Michael "Misha" Gruenbaum enjoyed a carefree childhood playing games and taking walks through Prague with his beloved father. All of that changed forever when the Nazis invaded Prague. The Gruenbaum family was forced to move into the Jewish Ghetto in Prague. Then, after a devastating loss, Michael, his mother and sister were deported to the Terezin concentration camp.
At Terezin, Misha roomed with forty other boys who became like brothers to him. Life in Terezin was a bizarre, surreal balance-some days were filled with friendship and soccer matches, while others brought mortal terror as the boys waited to hear the names on each new list of who was being sent "to the East."
Those trains were going to Auschwitz. When the day came that his family's name appeared on a transport list, their survival called for a miracle-one that tied Michael's fate to a carefully sewn teddy bear, and to his mother's unshakeable determination to keep her children safe.
Collaborating with acclaimed author Todd Hasak-Lowy, Michael Gruenbaum shares his inspiring story of hope in an unforgettable memoir that recreates his experiences with stunning immediacy. Michael's story, and the many original documents and photos included alongside it, offer an essential contribution to Holocaust literature.
Publisher: Simon & Schuster
Number of pages: 384
Weight: 281 g
Dimensions: 194 x 130 x 25 mm
"Young Misha's narration sets this Holocaust memoir apart from others. Initially unaware of the dark implications of the events, Misha adapted to camp life, playing soccer and making new friends, until he could no longer ignore the truth. His innocence contrasts with what readers (and the adults around Misha) know is going on, which creates a foreboding tone. The use of present-tense narration contributes to the urgency of the narration, and Misha's sense of fairness and his unfailing faith that things will improve will resonate with students." -- School Library Journal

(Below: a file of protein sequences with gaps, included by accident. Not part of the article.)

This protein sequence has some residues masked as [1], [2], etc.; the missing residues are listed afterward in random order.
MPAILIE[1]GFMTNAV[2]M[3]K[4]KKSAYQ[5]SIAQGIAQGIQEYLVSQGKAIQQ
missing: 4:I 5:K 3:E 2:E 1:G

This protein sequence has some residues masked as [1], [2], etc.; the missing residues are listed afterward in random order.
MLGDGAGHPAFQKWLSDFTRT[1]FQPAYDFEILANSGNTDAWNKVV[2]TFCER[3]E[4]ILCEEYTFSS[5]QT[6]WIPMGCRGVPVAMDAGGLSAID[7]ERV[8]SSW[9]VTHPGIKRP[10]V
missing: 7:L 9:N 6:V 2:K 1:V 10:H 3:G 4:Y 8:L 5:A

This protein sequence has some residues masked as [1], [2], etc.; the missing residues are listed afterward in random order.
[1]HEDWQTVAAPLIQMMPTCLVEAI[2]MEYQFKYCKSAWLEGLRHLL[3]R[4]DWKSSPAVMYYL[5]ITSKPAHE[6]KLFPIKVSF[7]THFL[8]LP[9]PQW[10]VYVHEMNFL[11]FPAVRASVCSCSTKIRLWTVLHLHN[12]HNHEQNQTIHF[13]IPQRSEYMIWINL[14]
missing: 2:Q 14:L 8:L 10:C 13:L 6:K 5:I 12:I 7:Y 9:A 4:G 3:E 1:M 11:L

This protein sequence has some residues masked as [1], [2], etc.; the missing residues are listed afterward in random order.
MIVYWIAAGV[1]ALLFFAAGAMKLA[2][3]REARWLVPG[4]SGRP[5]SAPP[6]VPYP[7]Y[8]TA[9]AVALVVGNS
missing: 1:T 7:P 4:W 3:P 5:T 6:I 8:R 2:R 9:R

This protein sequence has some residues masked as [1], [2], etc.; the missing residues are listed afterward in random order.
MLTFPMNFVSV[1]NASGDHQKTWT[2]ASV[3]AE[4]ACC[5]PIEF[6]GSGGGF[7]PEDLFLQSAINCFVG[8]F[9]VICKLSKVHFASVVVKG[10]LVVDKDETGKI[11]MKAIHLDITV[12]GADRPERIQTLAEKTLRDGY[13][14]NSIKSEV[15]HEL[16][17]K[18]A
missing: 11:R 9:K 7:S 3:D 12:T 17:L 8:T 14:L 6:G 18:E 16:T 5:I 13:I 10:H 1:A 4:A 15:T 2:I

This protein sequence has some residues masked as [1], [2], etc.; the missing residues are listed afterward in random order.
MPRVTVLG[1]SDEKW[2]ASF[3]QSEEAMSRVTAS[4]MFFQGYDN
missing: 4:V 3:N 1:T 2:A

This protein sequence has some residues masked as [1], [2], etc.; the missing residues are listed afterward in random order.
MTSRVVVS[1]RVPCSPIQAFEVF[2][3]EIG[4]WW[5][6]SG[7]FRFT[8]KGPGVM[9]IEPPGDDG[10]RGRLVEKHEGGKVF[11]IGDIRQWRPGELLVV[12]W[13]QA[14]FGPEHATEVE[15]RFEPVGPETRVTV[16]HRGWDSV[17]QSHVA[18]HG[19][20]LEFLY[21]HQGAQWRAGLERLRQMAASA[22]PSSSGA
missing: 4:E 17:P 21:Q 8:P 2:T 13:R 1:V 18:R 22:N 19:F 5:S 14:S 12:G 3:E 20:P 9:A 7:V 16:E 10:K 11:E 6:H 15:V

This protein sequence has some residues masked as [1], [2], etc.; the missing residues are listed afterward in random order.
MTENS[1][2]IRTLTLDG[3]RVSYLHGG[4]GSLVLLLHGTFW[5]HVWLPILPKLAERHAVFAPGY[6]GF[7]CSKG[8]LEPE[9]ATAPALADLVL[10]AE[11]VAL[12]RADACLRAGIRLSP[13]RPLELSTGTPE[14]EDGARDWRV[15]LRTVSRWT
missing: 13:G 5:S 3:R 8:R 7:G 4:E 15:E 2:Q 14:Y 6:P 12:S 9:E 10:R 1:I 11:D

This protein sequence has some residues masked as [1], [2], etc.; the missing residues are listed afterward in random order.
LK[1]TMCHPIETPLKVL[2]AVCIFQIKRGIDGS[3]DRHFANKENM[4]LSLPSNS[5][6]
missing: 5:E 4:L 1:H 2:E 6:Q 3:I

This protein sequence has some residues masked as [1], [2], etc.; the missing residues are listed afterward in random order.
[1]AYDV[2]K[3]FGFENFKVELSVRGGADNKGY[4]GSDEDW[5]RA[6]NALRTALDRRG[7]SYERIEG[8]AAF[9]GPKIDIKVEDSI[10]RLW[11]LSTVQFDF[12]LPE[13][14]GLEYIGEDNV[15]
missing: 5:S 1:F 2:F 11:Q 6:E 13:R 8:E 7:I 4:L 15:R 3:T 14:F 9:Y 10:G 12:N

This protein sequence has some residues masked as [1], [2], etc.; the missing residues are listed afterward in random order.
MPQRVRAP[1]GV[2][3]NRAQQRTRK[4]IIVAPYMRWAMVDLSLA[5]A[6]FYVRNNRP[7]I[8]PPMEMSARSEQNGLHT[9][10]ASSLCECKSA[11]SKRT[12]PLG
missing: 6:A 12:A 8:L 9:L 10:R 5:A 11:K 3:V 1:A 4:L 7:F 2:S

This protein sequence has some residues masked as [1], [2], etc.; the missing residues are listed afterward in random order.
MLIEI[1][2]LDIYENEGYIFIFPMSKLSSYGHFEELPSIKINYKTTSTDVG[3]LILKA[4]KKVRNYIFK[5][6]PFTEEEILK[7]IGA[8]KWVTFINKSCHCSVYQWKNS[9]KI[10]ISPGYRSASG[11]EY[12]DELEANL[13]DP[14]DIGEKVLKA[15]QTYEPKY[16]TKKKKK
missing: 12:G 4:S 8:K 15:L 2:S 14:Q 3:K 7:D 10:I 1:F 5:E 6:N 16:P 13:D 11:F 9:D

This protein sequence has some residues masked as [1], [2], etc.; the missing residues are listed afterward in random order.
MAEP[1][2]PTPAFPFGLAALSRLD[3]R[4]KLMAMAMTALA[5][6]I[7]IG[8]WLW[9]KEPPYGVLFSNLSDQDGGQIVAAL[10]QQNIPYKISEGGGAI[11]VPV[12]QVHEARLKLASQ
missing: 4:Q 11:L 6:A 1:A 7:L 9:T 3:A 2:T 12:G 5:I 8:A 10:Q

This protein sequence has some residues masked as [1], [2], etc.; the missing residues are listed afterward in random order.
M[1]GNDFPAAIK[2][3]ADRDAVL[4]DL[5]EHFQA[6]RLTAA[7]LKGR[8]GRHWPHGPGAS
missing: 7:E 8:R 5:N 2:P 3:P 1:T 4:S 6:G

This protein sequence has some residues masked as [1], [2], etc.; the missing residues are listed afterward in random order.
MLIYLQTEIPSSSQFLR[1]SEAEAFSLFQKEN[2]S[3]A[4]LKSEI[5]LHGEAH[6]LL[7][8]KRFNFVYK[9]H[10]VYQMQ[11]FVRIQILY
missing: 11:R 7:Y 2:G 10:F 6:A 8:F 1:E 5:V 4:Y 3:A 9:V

"The Holocaust's horrors are handled delicately for middlegrade readers but never detract from the truth. Photographs and letters add to the memoir's efficacy and poignancy." -- Booklist
"Somewhere There is a Sun reads like the private journal of a Czech boy and later teenager, candidly recording his innermost thoughts and feelings on the daily routines of his life from 1939 to 1945. With this book, Michael Gruenbaum has offered the current generation of young readers a very special book that will trigger both emotion and reflection; it is an extremely valuable tool for all of us who are trying to teach teenagers about the Holocaust . " -- Margot Stern Strom, Facing History and Ourselves
"This account will help young readers imagine themselves in the midst of the unimaginable-and will show them how kids very much like them managed to survive." -- M.T. Anderson * New York Times Book Review *
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